Appeal from the United States District Court for the District of Minnesota.
The opinion of the court was delivered by: Gruender, Circuit Judge.
Submitted: February 14, 2012
Before GRUENDER, BENTON, and SHEPHERD, Circuit Judges.
Sinan Cingilli, a student at the University of Minnesota, and Turkish Coalition of America, Inc. ("TCA"), a non-profit corporation that provides information about the nation of Turkey and Turkish-Americans, appeal the district court's dismissal of their respective First Amendment claims and TCA's state-law defamation claim for failure to state a claim. We affirm with respect to TCA's First Amendment and defamation claims. With respect to Cingilli's First Amendment claim, we vacate and remand for dismissal due to lack of standing.
Defendant Professor Bruno Chaouat directs the Center for Holocaust and Genocide Studies ("Center") at the University of Minnesota. Prior to November 2010, the Center's website displayed a list of "Unreliable Websites." The preface to the list stated:
We do not recommend these sites. Warnings should be given to students writing papers that they should not use these sites because of denial, support by an unknown organization, or contents that are a strange mix of fact and opinion. We also do not advise using sites with excessive advertising.
The "Unreliable Websites" list included websites disputing the factuality of the Nazi genocide of Jews during World War II and the Turkish genocide of Armenians during World War I. It mentioned no websites relating to other genocides, although it listed general internet reference sources such as Wikipedia and About.com. The first "Unreliable Website" on the list was that of TCA. In late 2008 or early 2009, TCA sent a letter to the university alleging that the inclusion of TCA's website, coupled with the warning to students, violated the First Amendment. The university responded in August 2009 that the listing was merely the Center's opinion and that students remained free to access the TCA website.
According to the Complaint, on November 5, 2010, Cingilli, then a freshman at the university, sought out Professor Chaouat and asked about using the TCA website "in conjunction with a research paper." Professor Chaouat "strongly discouraged" such use of the website and "repeatedly refused to deny that there would be academic consequences" for Cingilli if he did so. Cingilli was "afraid to use" the TCA website after this exchange. Notably, however, the Complaint does not suggest that Cingilli was enrolled in a class with Professor Chaouat or that the professor was otherwise in a position to affect Cingilli's grades or academic standing.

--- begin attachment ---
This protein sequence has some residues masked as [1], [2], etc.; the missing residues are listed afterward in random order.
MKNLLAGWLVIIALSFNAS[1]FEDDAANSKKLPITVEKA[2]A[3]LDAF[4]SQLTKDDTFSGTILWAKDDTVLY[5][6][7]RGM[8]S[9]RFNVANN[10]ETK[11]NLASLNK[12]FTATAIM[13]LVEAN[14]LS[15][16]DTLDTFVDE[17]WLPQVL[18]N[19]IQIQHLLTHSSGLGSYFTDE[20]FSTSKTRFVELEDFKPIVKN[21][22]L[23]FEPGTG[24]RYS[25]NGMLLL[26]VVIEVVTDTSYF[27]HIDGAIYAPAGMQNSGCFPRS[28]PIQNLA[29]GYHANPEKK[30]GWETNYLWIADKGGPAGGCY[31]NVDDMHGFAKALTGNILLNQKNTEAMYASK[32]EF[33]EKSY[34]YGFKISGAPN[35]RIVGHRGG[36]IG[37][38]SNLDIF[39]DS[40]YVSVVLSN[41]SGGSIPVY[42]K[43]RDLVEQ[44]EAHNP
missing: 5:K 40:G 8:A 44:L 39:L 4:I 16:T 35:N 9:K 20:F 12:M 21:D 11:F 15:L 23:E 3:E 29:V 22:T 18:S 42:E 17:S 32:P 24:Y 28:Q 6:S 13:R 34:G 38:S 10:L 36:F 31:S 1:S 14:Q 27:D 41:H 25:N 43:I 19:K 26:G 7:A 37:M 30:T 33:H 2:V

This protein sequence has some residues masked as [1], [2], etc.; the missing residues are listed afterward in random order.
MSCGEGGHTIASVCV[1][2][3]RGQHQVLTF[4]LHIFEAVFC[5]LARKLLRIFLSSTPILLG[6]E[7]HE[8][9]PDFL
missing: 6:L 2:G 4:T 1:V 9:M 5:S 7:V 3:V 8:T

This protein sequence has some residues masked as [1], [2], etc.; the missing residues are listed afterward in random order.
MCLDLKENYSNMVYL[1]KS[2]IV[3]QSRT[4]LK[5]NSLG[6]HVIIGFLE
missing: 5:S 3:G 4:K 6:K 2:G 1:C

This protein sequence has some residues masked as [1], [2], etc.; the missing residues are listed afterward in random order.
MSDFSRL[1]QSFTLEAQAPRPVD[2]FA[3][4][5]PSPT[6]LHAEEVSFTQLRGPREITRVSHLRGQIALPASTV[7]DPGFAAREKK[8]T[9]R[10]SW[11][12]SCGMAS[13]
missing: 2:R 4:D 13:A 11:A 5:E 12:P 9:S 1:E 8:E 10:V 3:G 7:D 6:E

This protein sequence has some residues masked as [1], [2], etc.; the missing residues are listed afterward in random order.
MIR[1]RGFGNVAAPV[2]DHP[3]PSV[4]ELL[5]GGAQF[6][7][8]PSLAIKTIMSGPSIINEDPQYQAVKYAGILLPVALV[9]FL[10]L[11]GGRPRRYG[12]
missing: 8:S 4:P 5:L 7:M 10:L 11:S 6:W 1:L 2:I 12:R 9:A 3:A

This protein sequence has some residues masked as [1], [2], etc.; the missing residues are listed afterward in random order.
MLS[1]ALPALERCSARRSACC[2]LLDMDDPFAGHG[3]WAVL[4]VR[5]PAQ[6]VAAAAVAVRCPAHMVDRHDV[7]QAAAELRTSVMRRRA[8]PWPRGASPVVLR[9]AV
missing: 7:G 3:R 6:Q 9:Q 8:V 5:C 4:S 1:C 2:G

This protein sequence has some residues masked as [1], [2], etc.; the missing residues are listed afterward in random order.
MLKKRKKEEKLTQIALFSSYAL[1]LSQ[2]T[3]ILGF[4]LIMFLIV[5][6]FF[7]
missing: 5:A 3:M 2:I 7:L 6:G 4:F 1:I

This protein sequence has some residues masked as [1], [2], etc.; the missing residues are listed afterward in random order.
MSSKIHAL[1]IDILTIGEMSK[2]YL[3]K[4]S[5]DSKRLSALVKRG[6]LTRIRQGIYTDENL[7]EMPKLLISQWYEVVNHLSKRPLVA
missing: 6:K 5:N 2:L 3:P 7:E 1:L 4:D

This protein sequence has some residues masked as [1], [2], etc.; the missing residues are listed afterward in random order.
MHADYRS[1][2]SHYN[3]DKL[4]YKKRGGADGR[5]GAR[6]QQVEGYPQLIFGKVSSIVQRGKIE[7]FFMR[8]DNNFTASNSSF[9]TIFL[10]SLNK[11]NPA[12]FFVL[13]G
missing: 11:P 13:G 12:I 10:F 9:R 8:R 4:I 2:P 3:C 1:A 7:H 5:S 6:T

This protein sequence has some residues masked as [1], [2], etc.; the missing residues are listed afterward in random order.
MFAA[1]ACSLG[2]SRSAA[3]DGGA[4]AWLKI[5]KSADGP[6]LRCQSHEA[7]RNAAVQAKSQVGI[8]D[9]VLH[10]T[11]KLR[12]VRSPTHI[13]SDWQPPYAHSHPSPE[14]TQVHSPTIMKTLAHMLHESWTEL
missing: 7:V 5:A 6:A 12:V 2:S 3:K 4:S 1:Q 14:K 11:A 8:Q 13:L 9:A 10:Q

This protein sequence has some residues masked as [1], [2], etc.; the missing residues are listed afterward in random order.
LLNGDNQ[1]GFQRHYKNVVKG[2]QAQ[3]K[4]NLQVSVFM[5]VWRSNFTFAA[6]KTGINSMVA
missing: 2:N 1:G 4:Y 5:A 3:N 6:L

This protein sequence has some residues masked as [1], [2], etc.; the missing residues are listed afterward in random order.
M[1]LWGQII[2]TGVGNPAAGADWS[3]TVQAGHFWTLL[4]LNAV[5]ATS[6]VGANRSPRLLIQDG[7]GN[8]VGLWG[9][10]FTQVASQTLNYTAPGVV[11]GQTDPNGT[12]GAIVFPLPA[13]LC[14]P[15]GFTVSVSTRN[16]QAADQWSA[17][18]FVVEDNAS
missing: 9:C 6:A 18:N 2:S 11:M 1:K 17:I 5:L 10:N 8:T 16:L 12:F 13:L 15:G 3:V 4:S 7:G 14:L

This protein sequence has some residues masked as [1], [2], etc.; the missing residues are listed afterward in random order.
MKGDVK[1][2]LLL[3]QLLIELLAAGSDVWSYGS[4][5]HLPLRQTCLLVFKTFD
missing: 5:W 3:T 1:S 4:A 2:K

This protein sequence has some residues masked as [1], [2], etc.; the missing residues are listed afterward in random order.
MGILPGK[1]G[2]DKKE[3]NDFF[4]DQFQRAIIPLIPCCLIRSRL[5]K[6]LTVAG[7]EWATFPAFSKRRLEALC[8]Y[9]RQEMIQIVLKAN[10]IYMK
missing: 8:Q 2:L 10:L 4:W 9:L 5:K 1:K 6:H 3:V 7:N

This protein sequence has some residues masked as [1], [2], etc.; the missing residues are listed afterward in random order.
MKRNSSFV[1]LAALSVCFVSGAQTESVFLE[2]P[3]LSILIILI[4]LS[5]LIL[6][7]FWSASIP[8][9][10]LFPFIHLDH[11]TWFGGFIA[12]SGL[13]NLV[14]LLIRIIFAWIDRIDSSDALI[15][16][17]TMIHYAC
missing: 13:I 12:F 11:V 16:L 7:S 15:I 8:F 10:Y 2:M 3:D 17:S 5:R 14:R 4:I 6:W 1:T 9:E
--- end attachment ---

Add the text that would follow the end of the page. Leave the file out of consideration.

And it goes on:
Following Cingilli's meeting with Professor Chaouat, TCA sent a demand letter to the university with a draft complaint attached. On November 18, 2010, the Center revised its website, removing the list of unreliable websites and offering "recommended" resources instead. The university sent a letter to TCA denying that the change was motivated by the demand letter and denying any wrongdoing. The letter also stated that the university would "not permit any kind of retaliation" against Cingilli and that all students "are evaluated based upon the quality of their academic work." Articles about the dispute appeared in two newspapers, and on November 24, Professor Chaouat posted a "Response to 'Unreliable Websites'" on the Center's website. The response stated that the "Unreliable Websites" list was removed because Professor Chaouat did not want to "promote, even negatively, sources of illegitimate information."
A week later, TCA and Cingilli filed this suit alleging various constitutional claims and state-law defamation against the university, its president Robert Bruininks, and Professor Chaouat. The district court dismissed all claims for failure to state a *fn1 claim under Federal Rule of Civil Procedure 12(b)(6), holding that the doctrine of academic freedom protected the actions of all defendants and that the alleged defamatory statements were solely matters of opinion. The district court also stated that "it does not appear" that the requirements of Article III standing were satisfied, although it did not analyze the issue. TCA and Cingilli appeal only the dismissal of the First Amendment and defamation claims.
The district court erred in assuming without deciding that the requirements of standing were met, because "standing is a jurisdictional prerequisite that must be resolved before reaching the merits of a suit." City of Clarkson Valley v. Mineta, 495 F.3d 567, 569 (8th Cir. 2007). In addressing standing, "the court must accept all factual allegations in the complaint as true and draw all inferences in the plaintiff's favor." Young Am. Corp. v. Affiliated Computer Servs. (ACS), Inc., 424 F.3d 840, 843 (8th Cir. 2005). Standing requires (1) an injury that is "concrete and particularized" and "actual or imminent, not conjectural or hypothetical," (2) that the injury "be fairly traceable to the challenged action of the defendant," and (3) that it is "likely, as opposed to merely speculative, that the injury will ...